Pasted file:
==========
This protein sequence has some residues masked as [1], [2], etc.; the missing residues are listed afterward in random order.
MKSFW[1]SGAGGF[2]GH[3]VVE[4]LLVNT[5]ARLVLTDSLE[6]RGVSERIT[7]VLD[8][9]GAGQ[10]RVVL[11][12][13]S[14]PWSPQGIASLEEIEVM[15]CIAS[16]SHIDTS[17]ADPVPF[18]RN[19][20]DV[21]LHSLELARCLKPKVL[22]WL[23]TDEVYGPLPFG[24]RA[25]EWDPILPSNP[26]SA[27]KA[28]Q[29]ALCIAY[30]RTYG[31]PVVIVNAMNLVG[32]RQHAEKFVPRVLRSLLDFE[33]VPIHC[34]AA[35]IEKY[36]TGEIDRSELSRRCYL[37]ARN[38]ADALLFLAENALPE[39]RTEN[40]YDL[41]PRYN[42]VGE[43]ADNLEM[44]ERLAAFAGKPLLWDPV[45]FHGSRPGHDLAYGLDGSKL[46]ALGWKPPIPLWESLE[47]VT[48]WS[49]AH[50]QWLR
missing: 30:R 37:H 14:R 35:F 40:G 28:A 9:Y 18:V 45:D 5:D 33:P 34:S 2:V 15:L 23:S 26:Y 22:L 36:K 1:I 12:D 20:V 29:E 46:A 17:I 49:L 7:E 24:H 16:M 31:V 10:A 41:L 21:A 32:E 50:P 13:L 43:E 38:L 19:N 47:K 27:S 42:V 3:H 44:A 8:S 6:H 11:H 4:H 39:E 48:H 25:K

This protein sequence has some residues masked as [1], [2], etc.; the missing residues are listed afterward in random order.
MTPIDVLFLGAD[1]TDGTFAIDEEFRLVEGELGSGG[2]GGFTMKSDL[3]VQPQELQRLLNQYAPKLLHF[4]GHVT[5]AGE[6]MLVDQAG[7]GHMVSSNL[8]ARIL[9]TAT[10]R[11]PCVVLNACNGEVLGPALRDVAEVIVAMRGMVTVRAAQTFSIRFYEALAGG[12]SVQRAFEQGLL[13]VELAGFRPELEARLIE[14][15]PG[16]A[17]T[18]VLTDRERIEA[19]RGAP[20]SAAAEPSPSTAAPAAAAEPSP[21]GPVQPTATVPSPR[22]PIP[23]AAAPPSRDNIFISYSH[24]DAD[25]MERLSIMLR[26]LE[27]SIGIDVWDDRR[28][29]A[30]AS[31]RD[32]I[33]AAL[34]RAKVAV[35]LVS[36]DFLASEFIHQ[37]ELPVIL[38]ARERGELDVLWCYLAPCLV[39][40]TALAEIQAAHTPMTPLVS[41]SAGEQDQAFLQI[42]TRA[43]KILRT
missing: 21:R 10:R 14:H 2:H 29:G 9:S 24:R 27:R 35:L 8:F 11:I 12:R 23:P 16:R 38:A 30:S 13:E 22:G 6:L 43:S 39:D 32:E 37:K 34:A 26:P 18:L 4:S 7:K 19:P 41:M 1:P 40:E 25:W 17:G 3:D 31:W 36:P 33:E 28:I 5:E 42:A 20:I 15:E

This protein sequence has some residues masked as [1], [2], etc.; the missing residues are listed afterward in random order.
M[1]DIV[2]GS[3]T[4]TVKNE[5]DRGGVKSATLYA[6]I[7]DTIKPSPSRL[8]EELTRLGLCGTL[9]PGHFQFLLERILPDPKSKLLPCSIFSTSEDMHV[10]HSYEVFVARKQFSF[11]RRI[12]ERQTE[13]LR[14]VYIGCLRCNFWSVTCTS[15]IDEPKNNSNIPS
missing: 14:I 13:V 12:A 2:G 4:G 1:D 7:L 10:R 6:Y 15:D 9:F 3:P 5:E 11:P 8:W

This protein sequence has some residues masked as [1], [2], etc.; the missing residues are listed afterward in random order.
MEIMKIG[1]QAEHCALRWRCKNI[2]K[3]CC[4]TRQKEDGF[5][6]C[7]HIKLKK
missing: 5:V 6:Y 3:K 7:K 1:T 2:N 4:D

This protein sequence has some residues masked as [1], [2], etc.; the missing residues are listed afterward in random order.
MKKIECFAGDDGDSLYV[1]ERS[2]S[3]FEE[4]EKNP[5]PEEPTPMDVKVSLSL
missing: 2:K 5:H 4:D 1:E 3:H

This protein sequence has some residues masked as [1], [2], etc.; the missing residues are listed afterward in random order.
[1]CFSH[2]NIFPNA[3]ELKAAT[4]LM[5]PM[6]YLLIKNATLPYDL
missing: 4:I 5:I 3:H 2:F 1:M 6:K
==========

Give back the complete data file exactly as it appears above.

This protein sequence has some residues masked as [1], [2], etc.; the missing residues are listed afterward in random order.
MKSFW[1]SGAGGF[2]GH[3]VVE[4]LLVNT[5]ARLVLTDSLE[6]RGVSERIT[7]VLD[8][9]GAGQ[10]RVVL[11][12][13]S[14]PWSPQGIASLEEIEVM[15]CIAS[16]SHIDTS[17]ADPVPF[18]RN[19][20]DV[21]LHSLELARCLKPKVL[22]WL[23]TDEVYGPLPFG[24]RA[25]EWDPILPSNP[26]SA[27]KA[28]Q[29]ALCIAY[30]RTYG[31]PVVIVNAMNLVG[32]RQHAEKFVPRVLRSLLDFE[33]VPIHC[34]AA[35]IEKY[36]TGEIDRSELSRRCYL[37]ARN[38]ADALLFLAENALPE[39]RTEN[40]YDL[41]PRYN[42]VGE[43]ADNLEM[44]ERLAAFAGKPLLWDPV[45]FHGSRPGHDLAYGLDGSKL[46]ALGWKPPIPLWESLE[47]VT[48]WS[49]AH[50]QWLR
missing: 30:R 37:H 14:R 35:F 40:G 28:A 9:Y 18:V 45:D 5:D 33:P 34:S 2:V 15:L 23:S 26:Y 22:L 36:K 1:I 12:D 20:V 29:E 46:A 17:I 49:L 7:E 24:H 16:M 31:V 10:A 41:L 21:A 32:E 50:P 13:L 43:E 38:L 19:N 47:K 27:S 42:V 3:H 44:A 8:S 6:H 11:H 4:H 39:E 48:H 25:K

This protein sequence has some residues masked as [1], [2], etc.; the missing residues are listed afterward in random order.
MTPIDVLFLGAD[1]TDGTFAIDEEFRLVEGELGSGG[2]GGFTMKSDL[3]VQPQELQRLLNQYAPKLLHF[4]GHVT[5]AGE[6]MLVDQAG[7]GHMVSSNL[8]ARIL[9]TAT[10]R[11]PCVVLNACNGEVLGPALRDVAEVIVAMRGMVTVRAAQTFSIRFYEALAGG[12]SVQRAFEQGLL[13]VELAGFRPELEARLIE[14][15]PG[16]A[17]T[18]VLTDRERIEA[19]RGAP[20]SAAAEPSPSTAAPAAAAEPSP[21]GPVQPTATVPSPR[22]PIP[23]AAAPPSRDNIFISYSH[24]DAD[25]MERLSIMLR[26]LE[27]SIGIDVWDDRR[28][29]A[30]AS[31]RD[32]I[33]AAL[34]RAKVAV[35]LVS[36]DFLASEFIHQ[37]ELPVIL[38]ARERGELDVLWCYLAPCLV[39][40]TALAEIQAAHTPMTPLVS[41]SAGEQDQAFLQI[42]TRA[43]KILRT
missing: 21:R 10:R 14:H 2:H 29:G 9:S 24:R 27:R 35:L 8:F 11:I 12:R 23:P 16:R 38:A 30:S 13:E 22:G 6:L 43:S 39:D 32:E 37:K 34:A 26:P 18:L 4:S 7:K 19:P 41:M 1:P 40:E 25:W 17:G 3:D 31:W 36:P 33:E 28:I 5:E 42:A 20:I 15:E

This protein sequence has some residues masked as [1], [2], etc.; the missing residues are listed afterward in random order.
M[1]DIV[2]GS[3]T[4]TVKNE[5]DRGGVKSATLYA[6]I[7]DTIKPSPSRL[8]EELTRLGLCGTL[9]PGHFQFLLERILPDPKSKLLPCSIFSTSEDMHV[10]HSYEVFVARKQFSF[11]RRI[12]ERQTE[13]LR[14]VYIGCLRCNFWSVTCTS[15]IDEPKNNSNIPS
missing: 14:I 13:V 12:A 2:G 4:G 1:D 7:L 10:R 6:Y 15:D 9:F 3:P 5:E 11:P 8:W

This protein sequence has some residues masked as [1], [2], etc.; the missing residues are listed afterward in random order.
MEIMKIG[1]QAEHCALRWRCKNI[2]K[3]CC[4]TRQKEDGF[5][6]C[7]HIKLKK
missing: 5:V 6:Y 3:K 7:K 1:T 2:N 4:D

This protein sequence has some residues masked as [1], [2], etc.; the missing residues are listed afterward in random order.
MKKIECFAGDDGDSLYV[1]ERS[2]S[3]FEE[4]EKNP[5]PEEPTPMDVKVSLSL
missing: 2:K 5:H 4:D 1:E 3:H

This protein sequence has some residues masked as [1], [2], etc.; the missing residues are listed afterward in random order.
[1]CFSH[2]NIFPNA[3]ELKAAT[4]LM[5]PM[6]YLLIKNATLPYDL
missing: 4:I 5:I 3:H 2:F 1:M 6:K